Page:The Bank of England and the State, 1905.djvu/49

From Wikisource
Jump to: navigation, search
This page has been validated.
7
Foreign Trade and the Money Market.

from Sicily to the United States, and agricultural machinery from the United States to the River Plate, all these trades find their Clearing House in Lombard Street. This applies not only to goods, but to securities also. If a Dutch capitalist invests his money in an American railway, he will probably complete the purchase by a payment in London; and when the United States paid Spain for Cuba, it was through London that the transaction was settled, and the same, of course, applies to the Chinese payment to Japan at the close of the war. The fact of our being the only free market for gold, and also the credit and high standing of our bankers and merchants, have contributed largely to our attaining and keeping our position as the financial centre of the world. But this cannot be the only reason, nor even the main reason, for this position. The banker who buys a bill on London, say, in Valparaiso, does not buy it because he wants the gold; but he knows that, if he has no other use for the bill, he can obtain gold for it, though probably at a small loss to himself; he buys it because he knows he always finds a ready market for it, he can always sell it to a merchant, in his own place or in some other country, who requires it, in order to pay for goods or services rendered to him here, or to some Government that has to remit it for payment of interest. There is an absolutely free market, because there is always a supply, and there is always a demand, and that really in every part of the world. For as the seller of foreign goods to Great Britain obtains payment by means of this bill on London, so the purchaser of British goods abroad settles his indebtedness by the same means.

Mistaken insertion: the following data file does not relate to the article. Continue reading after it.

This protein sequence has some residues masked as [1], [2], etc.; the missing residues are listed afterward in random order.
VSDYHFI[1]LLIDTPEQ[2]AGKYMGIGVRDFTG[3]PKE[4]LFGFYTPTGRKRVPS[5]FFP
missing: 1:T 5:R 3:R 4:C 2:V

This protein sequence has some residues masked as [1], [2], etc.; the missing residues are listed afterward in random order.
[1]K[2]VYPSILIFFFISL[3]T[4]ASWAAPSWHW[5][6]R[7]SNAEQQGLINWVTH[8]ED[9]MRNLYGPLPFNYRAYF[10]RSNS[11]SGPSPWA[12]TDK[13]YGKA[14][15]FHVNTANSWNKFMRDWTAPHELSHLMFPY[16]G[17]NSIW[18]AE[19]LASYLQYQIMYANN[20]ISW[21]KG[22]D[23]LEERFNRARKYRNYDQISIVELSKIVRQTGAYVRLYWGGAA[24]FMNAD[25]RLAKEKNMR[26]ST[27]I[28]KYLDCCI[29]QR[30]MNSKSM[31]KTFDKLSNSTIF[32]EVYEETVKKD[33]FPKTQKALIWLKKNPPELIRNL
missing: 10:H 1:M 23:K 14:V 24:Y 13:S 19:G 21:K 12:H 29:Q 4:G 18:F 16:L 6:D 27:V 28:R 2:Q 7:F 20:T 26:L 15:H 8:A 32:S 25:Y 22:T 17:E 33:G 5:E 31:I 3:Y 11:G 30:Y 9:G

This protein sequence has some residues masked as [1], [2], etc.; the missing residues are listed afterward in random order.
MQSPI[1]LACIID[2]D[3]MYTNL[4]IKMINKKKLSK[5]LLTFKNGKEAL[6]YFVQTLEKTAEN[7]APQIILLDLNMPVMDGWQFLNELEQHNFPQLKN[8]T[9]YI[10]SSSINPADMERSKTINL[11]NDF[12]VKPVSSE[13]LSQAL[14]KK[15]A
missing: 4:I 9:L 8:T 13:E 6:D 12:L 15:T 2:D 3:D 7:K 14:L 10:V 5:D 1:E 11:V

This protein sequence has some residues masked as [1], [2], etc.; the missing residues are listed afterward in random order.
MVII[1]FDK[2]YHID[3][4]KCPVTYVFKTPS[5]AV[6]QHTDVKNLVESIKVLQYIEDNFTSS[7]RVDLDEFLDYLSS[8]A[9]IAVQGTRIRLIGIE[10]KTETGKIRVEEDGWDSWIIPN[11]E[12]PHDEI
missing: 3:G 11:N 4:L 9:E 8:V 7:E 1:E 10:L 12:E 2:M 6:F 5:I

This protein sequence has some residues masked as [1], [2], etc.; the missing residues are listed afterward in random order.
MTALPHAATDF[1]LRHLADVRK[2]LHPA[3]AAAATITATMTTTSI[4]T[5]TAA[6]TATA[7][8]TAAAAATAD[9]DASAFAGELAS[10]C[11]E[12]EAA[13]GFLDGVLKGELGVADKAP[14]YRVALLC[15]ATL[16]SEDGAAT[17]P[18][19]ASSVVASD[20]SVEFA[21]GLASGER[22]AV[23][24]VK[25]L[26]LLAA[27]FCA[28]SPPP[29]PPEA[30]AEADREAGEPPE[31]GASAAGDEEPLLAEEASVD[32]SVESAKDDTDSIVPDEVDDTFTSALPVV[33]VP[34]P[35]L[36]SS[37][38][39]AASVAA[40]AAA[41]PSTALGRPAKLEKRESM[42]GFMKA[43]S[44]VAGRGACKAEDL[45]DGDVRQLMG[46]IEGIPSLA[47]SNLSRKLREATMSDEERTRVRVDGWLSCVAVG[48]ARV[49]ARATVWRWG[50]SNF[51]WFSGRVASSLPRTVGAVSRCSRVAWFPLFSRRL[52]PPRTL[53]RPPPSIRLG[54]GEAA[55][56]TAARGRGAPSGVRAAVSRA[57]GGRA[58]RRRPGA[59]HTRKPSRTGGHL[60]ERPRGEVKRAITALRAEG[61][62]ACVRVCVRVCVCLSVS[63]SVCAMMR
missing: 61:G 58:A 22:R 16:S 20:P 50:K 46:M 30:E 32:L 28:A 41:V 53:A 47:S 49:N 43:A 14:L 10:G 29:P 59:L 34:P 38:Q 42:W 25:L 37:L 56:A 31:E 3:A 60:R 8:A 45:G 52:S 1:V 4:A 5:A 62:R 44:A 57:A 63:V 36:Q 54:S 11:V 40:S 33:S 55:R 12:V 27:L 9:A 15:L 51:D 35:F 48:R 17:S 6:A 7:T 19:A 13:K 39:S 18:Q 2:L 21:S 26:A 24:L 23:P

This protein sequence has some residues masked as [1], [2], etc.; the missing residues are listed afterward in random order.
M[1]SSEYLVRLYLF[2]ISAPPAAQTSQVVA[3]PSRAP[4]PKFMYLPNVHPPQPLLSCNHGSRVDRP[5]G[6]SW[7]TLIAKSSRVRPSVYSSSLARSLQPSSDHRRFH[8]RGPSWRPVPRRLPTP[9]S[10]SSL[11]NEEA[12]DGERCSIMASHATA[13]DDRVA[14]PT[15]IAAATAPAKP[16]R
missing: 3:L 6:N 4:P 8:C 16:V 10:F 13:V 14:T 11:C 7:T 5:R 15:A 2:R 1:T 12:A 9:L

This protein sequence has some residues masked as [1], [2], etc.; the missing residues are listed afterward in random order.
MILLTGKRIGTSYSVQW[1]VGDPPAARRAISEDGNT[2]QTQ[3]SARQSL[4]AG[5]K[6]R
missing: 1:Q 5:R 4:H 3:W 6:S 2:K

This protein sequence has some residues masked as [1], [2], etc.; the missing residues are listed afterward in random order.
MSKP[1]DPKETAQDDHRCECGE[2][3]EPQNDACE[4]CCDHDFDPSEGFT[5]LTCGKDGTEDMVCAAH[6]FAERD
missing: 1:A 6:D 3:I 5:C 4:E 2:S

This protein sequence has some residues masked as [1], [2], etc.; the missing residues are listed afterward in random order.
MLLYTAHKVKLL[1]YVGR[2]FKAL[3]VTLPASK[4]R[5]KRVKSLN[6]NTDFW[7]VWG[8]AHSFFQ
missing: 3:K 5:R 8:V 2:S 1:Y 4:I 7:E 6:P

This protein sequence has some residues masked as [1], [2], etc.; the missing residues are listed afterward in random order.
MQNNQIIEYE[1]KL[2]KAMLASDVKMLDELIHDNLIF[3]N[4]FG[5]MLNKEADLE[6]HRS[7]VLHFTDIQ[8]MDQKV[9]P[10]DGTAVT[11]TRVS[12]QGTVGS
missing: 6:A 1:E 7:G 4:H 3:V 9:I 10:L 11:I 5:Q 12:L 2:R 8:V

But it is owing to our having first established a trade with all these countries, a trade more important than each carries on with other countries, that ours has become the supreme money market. It has been said that trade follows the flag, but more surely can it be said that banking follows trade, and if our trade for any reason whatsoever were to be restricted, were to be confined within narrower channels, then with absolute certainty others to whom this trade would fall would also oust us from our supreme Position in the International Money Market. What a disturbance